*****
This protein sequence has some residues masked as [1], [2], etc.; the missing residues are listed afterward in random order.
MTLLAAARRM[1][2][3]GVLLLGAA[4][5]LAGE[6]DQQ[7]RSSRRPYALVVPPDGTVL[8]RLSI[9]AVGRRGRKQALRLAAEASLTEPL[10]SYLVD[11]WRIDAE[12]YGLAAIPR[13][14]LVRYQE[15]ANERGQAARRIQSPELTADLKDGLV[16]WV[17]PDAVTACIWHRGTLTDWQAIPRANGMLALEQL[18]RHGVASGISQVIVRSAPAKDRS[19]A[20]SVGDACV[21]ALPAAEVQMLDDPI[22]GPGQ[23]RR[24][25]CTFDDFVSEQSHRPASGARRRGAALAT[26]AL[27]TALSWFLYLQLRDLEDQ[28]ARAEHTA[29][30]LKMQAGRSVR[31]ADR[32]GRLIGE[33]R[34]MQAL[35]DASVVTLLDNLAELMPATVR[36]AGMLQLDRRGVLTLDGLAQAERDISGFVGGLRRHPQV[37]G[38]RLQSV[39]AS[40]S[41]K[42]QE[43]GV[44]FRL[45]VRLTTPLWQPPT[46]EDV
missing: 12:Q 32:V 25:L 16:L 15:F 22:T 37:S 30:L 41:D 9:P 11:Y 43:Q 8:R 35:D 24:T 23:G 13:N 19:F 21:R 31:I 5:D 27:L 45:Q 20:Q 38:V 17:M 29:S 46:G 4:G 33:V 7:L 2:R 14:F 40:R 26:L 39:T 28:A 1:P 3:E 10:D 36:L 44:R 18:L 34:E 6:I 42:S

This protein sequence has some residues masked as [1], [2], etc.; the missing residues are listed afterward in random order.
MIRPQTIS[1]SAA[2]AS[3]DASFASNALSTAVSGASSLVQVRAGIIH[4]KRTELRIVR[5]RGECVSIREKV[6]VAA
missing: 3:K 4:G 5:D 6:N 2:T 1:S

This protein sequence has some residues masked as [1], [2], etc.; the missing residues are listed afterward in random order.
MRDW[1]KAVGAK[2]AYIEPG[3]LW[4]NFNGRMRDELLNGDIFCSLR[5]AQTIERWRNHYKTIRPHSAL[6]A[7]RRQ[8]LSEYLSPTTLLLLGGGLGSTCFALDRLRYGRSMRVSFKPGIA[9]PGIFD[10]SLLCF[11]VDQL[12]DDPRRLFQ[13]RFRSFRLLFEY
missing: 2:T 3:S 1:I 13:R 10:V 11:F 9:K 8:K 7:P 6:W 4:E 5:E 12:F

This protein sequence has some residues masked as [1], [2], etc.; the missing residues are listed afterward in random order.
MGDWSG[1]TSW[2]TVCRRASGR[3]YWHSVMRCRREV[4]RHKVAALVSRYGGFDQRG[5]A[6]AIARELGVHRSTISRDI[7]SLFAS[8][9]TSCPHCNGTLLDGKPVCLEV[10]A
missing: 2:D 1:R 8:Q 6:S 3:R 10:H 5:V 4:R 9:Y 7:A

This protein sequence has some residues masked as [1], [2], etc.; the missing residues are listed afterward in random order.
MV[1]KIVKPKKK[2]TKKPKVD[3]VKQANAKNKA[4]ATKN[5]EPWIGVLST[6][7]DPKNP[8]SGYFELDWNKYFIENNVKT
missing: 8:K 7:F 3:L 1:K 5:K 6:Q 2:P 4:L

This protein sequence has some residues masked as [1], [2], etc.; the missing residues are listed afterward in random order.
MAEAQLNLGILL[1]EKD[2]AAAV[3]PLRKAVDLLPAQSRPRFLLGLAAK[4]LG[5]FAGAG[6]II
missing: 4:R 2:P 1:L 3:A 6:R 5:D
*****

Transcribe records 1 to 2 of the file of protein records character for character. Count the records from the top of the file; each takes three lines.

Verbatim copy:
This protein sequence has some residues masked as [1], [2], etc.; the missing residues are listed afterward in random order.
MTLLAAARRM[1][2][3]GVLLLGAA[4][5]LAGE[6]DQQ[7]RSSRRPYALVVPPDGTVL[8]RLSI[9]AVGRRGRKQALRLAAEASLTEPL[10]SYLVD[11]WRIDAE[12]YGLAAIPR[13][14]LVRYQE[15]ANERGQAARRIQSPELTADLKDGLV[16]WV[17]PDAVTACIWHRGTLTDWQAIPRANGMLALEQL[18]RHGVASGISQVIVRSAPAKDRS[19]A[20]SVGDACV[21]ALPAAEVQMLDDPI[22]GPGQ[23]RR[24][25]CTFDDFVSEQSHRPASGARRRGAALAT[26]AL[27]TALSWFLYLQLRDLEDQ[28]ARAEHTA[29][30]LKMQAGRSVR[31]ADR[32]GRLIGE[33]R[34]MQAL[35]DASVVTLLDNLAELMPATVR[36]AGMLQLDRRGVLTLDGLAQAERDISGFVGGLRRHPQV[37]G[38]RLQSV[39]AS[40]S[41]K[42]QE[43]GV[44]FRL[45]VRLTTPLWQPPT[46]EDV
missing: 12:Q 32:V 25:L 16:L 15:F 22:T 37:S 30:L 41:D 9:P 11:Y 43:Q 8:R 35:D 24:T 23:G 13:N 19:F 21:R 31:I 5:D 27:L 45:Q 20:Q 38:V 17:M 29:S 46:G 4:G 33:V 7:L 2:R 14:F 40:R 26:L 39:T 28:A 1:P 3:E 10:D 36:L 44:R 18:L 34:E 6:I 42:S

This protein sequence has some residues masked as [1], [2], etc.; the missing residues are listed afterward in random order.
MIRPQTIS[1]SAA[2]AS[3]DASFASNALSTAVSGASSLVQVRAGIIH[4]KRTELRIVR[5]RGECVSIREKV[6]VAA
missing: 3:K 4:G 5:D 6:N 2:T 1:S